For a man who’s roots can be traced to hair metal, Afraid of Ghosts is the last album anyone would expect from him. Nonetheless, the result is spellbinding.
Butch Walker’s been active since the early ’90s, and most recently, he’s been producing hits for renowned pop artists and recording albums with his backing band The Black Widows– suburb records like 2010’s I Liked You Better When You Had No Heart and 2011’s The Spade. His focus on solo material was introduced with the 2013 Peachtree Battle EP, and it wasn’t until he got into the studio with Ryan Adams that his full length solo endeavor Afraid of Ghosts took shape.
Afraid Of Ghosts is a stripped down LP recorded live on analog tapes that turns over a new sentimental leaf on nearly every song. The record explores a vast amount of sonic directions, as many songs render Walker’s voice cracking with emotion over simply a guitar, whereas other tracks introduce shattering guitar solos, orchestration, cooing background vocals, and a variety of folk-style instrumentation. An album that’s truly targeted at the bleak days, Walker dives into dense, kindled emotion from side A to B as he touches on subjects like the loss of his father, heartache, and nostalgia. What really stands out about this record is it’s lack of edge; a characteristic which drives the vivid emotional spectrum and offers a sincere rawness. Afraid of Ghosts is overwhelmingly human, never losing it’s bittersweet momentum.
Songs like “Chrissie Hynde” take on a storytelling edge reminiscent of Bruce Springsteen’s Nebraska, as Walker professes of a man in prison infatuated with the nostalgia of a past relationship. This is the only song which offers an outward perspective, but as this focus is used sparingly, it demonstrates Walker’s charming ability to traverse perspectives from distant storytelling to the abyssal personal reflections that occupy the majority of this album. “Autumn Leaves” borders on personal and remote, written for a close friend of Walker who’s wife suffered through cancer and shining as one of the more luminous songs on the album; playing with the happier side of a predominantly minor chord progression.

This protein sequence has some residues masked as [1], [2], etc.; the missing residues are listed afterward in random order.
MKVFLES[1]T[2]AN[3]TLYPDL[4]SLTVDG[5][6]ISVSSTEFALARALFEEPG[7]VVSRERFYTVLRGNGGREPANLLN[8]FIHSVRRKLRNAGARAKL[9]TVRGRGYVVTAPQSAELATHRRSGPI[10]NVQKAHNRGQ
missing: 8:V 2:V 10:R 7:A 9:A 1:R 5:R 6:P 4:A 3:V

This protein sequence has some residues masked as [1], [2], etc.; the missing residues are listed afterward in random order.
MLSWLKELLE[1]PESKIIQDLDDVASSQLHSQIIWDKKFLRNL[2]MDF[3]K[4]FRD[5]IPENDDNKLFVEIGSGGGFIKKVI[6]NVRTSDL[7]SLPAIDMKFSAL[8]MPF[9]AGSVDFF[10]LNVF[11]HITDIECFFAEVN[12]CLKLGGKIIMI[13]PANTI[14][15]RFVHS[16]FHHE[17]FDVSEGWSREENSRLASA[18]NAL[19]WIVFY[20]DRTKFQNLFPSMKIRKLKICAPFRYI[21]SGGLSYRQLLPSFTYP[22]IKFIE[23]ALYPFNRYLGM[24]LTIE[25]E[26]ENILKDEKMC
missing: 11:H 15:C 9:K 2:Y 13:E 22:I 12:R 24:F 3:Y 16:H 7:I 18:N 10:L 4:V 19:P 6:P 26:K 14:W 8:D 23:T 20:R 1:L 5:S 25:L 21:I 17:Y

Nearly all the other songs dig into deep personal issues and memories with complete, utter conviction. “Still Drunk” has Walker looking back on a long-gone relationship and all of it’s gritty details, “Bed on Fire” takes desperation to an entirely new scale, and “21+” which illuminates the loss and fear that come hand in hand with nearing adulthood. However, the most notable and poignant emotional prospect is “Father’s Day”: A deeply moving song that navigates entirely without a veil of metaphors, this track has Walker at his most personal as he sings: “Sunday morning, Father’s Day/First without my dad/As I look into my little boy’s eyes/It takes all I have not to break right down in front of him/My smiles and me/You don’t become a man until you lose your dad you see”. It’s moments like this that have Afraid of Ghosts shining with a fierce tangibility that could move even the coldest of hearts.
Afraid of Ghosts is a sentimentally sharp and strikingly human record that has Walker at the most personal we’ve seen him in his career. Emotionally dense and flawlessly crafted on a musical level, this truly is a milestone for his career and a radiant demonstration of how fervidly intense music can be as a form of emotional expression.
Listen to: “Father’s Day”, “Still Drunk” “21+”, “I Love You”, “Chrissie Hynde”, “Bed On Fire”
Afraid of Ghosts releases everywhere on February 2, but until then, you can stream it via Billboard.